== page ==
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Defense of Third Parties in Texas

Today Steve Toland wraps up his incredible series on justification defenses in Texas. In previous episodes, he explained the rules of self-defense, defense using deadly force, and the castle doctrine. Today, he discusses the defense of third parties.

Third-Party Defense Rule 

Texas has some of the most expansive self-defense laws that you’ll find in the country. One of those areas that’s unique is the issue of standing your ground and being able to defend a third party.

The rule in justifying the use of force and defending a third party is that you step into their shoes. The fancy lawyer word for that is subrogate. Essentially, if the person that you’re stepping in for has the right to use self-defense, then you can step in for them and assert that same.

But the same rules of individual self-defense apply:

  1. It needs to be immediately necessary. 
  2. You could not have been the instigator. 
  3. You can only respond proportionately with the force that was brought upon you. 
  4. You have to be in a legal position and not be breaking the law.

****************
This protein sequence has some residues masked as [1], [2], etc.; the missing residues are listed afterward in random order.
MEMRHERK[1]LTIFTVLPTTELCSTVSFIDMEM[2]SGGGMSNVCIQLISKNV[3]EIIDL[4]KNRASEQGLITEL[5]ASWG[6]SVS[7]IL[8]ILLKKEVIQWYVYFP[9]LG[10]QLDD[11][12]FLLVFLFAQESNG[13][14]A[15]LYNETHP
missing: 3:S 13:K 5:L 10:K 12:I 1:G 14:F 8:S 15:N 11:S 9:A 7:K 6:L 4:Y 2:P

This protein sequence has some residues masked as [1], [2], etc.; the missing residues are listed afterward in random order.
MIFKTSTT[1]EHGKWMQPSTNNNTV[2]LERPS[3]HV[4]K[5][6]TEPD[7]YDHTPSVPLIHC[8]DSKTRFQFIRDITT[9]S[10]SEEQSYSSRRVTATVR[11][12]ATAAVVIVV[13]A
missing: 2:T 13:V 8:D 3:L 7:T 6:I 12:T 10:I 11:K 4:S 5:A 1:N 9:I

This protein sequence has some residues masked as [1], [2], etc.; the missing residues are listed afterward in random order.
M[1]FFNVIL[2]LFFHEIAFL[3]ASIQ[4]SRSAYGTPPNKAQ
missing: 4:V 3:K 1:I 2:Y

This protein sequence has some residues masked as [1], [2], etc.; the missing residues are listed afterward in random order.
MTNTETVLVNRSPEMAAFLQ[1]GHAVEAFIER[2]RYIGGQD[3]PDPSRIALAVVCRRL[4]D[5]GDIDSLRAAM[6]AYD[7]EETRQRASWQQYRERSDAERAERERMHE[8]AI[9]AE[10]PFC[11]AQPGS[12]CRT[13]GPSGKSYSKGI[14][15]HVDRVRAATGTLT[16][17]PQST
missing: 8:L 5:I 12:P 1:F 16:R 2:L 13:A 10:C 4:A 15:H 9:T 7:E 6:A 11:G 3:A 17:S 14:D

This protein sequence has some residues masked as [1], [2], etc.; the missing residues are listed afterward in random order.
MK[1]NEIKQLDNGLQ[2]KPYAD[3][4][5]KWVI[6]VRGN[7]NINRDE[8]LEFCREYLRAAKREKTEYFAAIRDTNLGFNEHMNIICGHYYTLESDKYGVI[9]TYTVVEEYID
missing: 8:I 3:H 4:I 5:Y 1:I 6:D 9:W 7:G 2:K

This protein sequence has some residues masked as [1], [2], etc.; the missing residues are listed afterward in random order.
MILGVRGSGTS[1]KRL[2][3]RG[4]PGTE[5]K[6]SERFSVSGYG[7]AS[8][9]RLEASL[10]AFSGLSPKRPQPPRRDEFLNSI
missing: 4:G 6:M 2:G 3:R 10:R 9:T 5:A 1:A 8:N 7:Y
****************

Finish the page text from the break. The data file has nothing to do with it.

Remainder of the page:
For example, if someone pushes you, you can push them back. If someone exhibits a deadly weapon, then you can respond with a deadly weapon and so on. But it gets tricky. Over the years, the cases we’ve seen with a defensive third party get complicated because what ends up happening is the initial fight ends up in a group fight. Thus, one of the cardinal rules of justification for self-defense is that once you defend yourself, you have to stop. Once the harm is out of the way, you need to stop. Otherwise, the situation can often shift where you become the primary aggressor, and a whole new line of inquiry can begin. Thus, you better make sure that you know the person you’re defending.  

You are allowed to step into the shoes of another person and assert the same rights as self-defense, but you must keep in mind that the same rules apply for third party defense. 

We hope you have enjoyed this series on defense laws in Texas, as always. I encourage you to call attorney Steve Toland or call us here at Peek & Toland if you have any questions about those issues and 

We hope you’ll continue to tune in as we explore new issues moving forward and our show In Your Defense. 


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